Employers should be forced to report the age breakdown of their staff through the Equality Bill, age campaigners have insisted.
Chris Ball, chief executive of The Age and Employment Network (TAEN), told Personnel Today that age audits should become a mandatory part of annual reports, to encourage employers to think more seriously about age issues.
The Equality Bill, which is currently in the committee stage in the House of Commons, will enable the government to force employers to report their gender pay gaps from 2013 if they have not voluntarily done so already, but no such provision exists regarding the age of employees.
Ball said: "It's a simple matter for many organisations to report, in their annual reports, what they have achieved in terms of age equality and the age breakdown of their workforces.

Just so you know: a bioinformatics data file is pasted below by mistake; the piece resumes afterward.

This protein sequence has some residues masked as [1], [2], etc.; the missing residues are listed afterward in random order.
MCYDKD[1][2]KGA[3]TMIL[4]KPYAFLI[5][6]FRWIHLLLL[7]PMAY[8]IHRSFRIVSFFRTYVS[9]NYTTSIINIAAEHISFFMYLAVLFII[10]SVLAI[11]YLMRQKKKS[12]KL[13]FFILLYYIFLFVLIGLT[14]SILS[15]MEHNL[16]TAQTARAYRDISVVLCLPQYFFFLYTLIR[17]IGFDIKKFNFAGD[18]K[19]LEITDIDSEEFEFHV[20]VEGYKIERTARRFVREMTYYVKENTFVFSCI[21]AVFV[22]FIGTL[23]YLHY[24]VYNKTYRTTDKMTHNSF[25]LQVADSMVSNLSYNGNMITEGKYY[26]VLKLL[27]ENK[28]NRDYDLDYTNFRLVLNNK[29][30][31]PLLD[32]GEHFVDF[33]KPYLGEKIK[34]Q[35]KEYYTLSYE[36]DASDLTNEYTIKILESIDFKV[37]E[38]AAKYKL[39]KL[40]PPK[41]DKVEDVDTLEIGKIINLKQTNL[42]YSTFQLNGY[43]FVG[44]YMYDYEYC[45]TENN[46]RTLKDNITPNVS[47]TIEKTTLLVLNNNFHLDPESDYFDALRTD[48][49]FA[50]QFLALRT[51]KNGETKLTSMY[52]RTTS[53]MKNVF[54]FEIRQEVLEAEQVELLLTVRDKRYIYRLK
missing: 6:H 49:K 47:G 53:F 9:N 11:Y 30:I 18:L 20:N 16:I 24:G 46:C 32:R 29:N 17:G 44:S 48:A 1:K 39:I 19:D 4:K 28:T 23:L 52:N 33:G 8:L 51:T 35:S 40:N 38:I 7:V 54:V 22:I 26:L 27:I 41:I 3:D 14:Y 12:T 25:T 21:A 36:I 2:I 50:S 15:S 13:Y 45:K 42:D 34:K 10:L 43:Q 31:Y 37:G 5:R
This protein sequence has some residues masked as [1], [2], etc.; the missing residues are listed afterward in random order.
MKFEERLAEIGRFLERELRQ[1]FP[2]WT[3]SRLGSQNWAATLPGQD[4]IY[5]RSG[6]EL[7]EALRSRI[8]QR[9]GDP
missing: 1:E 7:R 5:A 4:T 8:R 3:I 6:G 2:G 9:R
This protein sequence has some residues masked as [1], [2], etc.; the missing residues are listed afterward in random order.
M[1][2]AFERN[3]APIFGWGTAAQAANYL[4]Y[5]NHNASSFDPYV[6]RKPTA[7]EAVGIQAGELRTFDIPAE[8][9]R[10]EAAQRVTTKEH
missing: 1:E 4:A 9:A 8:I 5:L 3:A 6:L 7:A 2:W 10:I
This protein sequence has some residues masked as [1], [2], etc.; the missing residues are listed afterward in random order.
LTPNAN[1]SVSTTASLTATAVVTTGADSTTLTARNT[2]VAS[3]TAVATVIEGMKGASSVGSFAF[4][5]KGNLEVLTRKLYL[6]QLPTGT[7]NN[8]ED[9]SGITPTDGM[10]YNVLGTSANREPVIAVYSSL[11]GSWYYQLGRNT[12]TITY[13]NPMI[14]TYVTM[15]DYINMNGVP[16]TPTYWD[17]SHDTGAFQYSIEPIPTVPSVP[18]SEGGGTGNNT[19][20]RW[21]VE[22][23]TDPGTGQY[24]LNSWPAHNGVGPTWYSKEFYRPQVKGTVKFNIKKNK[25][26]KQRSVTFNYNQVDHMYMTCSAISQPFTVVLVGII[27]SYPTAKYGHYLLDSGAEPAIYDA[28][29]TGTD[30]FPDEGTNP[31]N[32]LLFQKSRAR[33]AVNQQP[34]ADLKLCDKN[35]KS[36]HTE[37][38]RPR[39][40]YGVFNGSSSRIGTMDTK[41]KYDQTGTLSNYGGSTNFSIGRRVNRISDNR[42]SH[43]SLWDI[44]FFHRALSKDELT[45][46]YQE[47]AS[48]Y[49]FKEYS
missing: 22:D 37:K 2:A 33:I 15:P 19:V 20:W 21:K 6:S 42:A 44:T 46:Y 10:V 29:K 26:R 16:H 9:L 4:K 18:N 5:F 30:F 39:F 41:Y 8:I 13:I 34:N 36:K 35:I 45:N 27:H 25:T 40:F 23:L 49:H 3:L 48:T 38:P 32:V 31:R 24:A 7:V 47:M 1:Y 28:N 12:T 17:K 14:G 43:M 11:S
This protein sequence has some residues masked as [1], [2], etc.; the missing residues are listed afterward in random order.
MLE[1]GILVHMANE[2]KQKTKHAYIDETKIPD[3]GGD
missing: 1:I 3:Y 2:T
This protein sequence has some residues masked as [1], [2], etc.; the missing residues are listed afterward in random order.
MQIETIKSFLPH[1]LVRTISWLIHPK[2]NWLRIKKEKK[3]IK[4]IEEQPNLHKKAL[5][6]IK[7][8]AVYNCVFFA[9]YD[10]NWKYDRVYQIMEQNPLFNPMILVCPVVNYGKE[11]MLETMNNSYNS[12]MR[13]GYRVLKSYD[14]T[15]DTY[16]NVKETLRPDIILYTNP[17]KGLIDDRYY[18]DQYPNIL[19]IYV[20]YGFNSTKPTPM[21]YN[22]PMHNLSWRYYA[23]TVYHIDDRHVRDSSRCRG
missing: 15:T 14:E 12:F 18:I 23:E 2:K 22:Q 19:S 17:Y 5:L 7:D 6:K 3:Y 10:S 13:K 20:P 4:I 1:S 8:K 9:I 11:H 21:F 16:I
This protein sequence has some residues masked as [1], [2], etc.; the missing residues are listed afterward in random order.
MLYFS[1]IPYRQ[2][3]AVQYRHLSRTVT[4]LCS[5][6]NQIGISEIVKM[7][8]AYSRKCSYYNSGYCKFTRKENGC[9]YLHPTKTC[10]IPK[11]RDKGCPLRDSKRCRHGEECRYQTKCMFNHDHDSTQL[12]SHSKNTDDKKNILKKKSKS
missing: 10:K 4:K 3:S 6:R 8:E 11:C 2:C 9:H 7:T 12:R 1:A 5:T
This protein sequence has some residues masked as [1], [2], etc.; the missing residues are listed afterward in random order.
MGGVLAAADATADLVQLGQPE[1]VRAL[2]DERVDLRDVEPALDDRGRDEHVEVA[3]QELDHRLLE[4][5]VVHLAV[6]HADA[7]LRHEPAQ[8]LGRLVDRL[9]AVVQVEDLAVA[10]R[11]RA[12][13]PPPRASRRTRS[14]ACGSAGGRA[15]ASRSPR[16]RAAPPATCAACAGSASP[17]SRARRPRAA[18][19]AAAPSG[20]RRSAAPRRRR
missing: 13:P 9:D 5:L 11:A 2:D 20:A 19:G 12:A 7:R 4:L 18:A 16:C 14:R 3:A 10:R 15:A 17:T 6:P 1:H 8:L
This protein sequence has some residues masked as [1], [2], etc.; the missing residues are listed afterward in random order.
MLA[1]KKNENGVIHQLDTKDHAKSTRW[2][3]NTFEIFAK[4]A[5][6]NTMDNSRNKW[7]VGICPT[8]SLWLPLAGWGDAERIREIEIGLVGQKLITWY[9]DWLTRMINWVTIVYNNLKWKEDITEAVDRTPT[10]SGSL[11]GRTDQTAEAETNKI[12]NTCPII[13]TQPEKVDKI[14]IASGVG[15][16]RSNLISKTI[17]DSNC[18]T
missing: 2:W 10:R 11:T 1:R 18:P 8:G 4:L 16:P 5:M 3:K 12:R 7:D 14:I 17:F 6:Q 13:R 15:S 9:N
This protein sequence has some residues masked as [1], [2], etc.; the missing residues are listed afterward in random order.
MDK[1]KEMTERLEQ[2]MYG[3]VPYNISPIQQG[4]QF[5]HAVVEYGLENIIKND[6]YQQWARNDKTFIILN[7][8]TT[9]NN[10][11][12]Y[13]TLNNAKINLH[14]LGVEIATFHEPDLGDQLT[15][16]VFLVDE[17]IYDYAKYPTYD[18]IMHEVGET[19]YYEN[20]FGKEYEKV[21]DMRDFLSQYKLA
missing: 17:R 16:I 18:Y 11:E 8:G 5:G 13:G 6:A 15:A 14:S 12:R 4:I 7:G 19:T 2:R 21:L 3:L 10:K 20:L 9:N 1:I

"This reporting should become mandatory. It wouldn't be an onerous thing for employers to do and it would be helpful in terms of focusing them as organisations on age equality."
Ball added that this provision should start with the FTSE 100 companies.
Speaking at the Just Ageing seminar hosted by the Equality and Human Rights Commission, Ball also revealed the results of a survey of 400 over-50s jobseekers. It found the number who believed employers viewed them as too old for a vacancy had risen from 63% in 2008 to 72%.
The number of over-50s reporting that they felt they had experienced age discrimination in the workplace or in seeking employment also rose by 5% to 55%.
Meanwhile despite more than two-thirds having relied on Jobcentre Plus for support in securing employment, respondents said this support was 'unfit for purpose'.
Ball said it was essential that Jobcentre Plus advisers were given more training to help them deal with the range of different people they have to help. "It's really clear that in terms of help to get back to work older workers are just not benefiting from the big standard service provided by Jobcentre Plus," he said.
"There needs to be a focus on training Jobcentre Plus advisers to cope with the huge range of people they deal with."